Mothers are deemed less desirable employees than fathers, who get paid more
If you're looking to balance your career and motherhood, there is some bad news for you, according to a New York Times report.
Men's earnings increased more than six per cent when they became parents but women earned four per cent less for each child they had, according to a study from University of Massachusetts (Amherst) Sociology professor Michelle Budig.
Ms Budig, who has studied the parenthood pay gap for 15 years, suggests that the difference in the earning of a male and female parent stem from perceived traditional gender roles.
She said: "Employers read fathers as more stable and committed to their work; they have a family to provide for, so they are less likely to be flaky."
Employers: Mothers work less and more distracted
"That is the opposite of how parenthood by women is interpreted by employers," added Ms Budig.
The conventional story is they work less and they're more easily distracted when on the job, she said.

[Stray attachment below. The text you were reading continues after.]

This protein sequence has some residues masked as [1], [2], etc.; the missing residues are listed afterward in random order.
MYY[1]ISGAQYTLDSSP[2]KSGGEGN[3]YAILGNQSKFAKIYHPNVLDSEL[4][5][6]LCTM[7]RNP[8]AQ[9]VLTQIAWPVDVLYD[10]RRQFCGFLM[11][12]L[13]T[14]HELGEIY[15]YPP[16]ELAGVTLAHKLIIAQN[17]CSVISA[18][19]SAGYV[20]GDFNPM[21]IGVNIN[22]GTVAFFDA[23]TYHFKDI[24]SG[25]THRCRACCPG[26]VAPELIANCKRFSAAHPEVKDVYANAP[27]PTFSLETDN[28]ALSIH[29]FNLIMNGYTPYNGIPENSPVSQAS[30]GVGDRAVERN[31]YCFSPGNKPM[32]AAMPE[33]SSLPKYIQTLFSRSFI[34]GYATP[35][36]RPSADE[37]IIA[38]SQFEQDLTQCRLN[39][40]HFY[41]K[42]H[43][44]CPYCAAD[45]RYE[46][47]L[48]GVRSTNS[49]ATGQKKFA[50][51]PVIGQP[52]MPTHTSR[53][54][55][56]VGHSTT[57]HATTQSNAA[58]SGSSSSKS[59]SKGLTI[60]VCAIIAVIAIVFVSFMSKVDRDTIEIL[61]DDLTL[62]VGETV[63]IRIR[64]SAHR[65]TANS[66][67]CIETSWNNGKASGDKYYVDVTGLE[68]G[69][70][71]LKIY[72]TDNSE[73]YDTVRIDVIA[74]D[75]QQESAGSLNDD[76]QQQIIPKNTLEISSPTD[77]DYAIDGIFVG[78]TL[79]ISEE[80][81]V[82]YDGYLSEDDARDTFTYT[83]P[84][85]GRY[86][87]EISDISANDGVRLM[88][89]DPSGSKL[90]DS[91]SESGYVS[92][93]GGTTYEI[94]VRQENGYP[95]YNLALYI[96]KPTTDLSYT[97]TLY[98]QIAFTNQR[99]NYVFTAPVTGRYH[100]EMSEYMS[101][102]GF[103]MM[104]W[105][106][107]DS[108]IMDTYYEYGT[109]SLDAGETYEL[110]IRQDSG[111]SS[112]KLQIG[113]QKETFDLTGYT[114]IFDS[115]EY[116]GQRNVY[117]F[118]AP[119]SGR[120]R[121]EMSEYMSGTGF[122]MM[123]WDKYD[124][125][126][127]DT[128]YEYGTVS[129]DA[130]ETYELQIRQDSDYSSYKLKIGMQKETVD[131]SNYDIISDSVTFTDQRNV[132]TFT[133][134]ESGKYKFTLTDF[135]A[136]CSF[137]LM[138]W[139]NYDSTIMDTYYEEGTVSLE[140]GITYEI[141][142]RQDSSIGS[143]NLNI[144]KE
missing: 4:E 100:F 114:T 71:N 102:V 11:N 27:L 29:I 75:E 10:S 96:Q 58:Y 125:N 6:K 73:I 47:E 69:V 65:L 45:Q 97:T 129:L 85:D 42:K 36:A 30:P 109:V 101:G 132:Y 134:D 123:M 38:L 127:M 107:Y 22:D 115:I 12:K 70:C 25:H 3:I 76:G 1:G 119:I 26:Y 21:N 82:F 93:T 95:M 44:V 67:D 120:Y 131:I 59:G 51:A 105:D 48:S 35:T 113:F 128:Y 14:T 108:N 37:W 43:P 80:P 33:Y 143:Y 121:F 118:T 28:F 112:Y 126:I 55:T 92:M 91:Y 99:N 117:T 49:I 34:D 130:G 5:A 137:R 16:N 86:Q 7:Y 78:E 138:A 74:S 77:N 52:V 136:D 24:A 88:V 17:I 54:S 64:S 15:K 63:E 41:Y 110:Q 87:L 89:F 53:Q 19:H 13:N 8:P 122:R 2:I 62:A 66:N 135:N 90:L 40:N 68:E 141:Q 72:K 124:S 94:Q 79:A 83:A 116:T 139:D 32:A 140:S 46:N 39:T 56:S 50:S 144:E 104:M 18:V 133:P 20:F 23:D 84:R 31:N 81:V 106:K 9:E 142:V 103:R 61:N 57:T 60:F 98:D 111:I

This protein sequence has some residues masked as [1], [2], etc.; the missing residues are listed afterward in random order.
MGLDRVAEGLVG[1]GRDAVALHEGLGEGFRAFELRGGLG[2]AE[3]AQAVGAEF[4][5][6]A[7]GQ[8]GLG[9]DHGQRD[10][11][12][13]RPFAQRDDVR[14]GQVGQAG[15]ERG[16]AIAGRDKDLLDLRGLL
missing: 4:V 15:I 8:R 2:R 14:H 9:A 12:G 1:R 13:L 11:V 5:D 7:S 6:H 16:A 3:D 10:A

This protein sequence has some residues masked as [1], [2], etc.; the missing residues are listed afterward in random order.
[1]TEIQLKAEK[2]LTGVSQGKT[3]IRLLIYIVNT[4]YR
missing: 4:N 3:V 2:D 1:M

Source: Third Way Publications
Another sociology professor, Ms Shelley J. Correll of Stanford University, also chalked the disparity up to discrimination.
She co-wrote another study in which the researchers sent fake resumes to hundreds of employers.
They were almost identical except for some hints that the applicant was a parent.
Mothers were deemed less desirable as employees than fathers
Ms Correll found that mothers were half as likely to be called back. Fathers, on the other hand, were called back more often than men whose resumes did not mention parenthood.
In the same study, Ms Correll asked participants to act as employers and state how much they would pay prospective employees.
Mothers were offered on average $11,000 less than childless women, and $13,000 less than fathers.
She concluded that employers tended to rate fathers as the most desirable employees, followed by childless women. Mothers were deemed least desirable - just behind childless men.
Source: The New York Times, Third Way Publications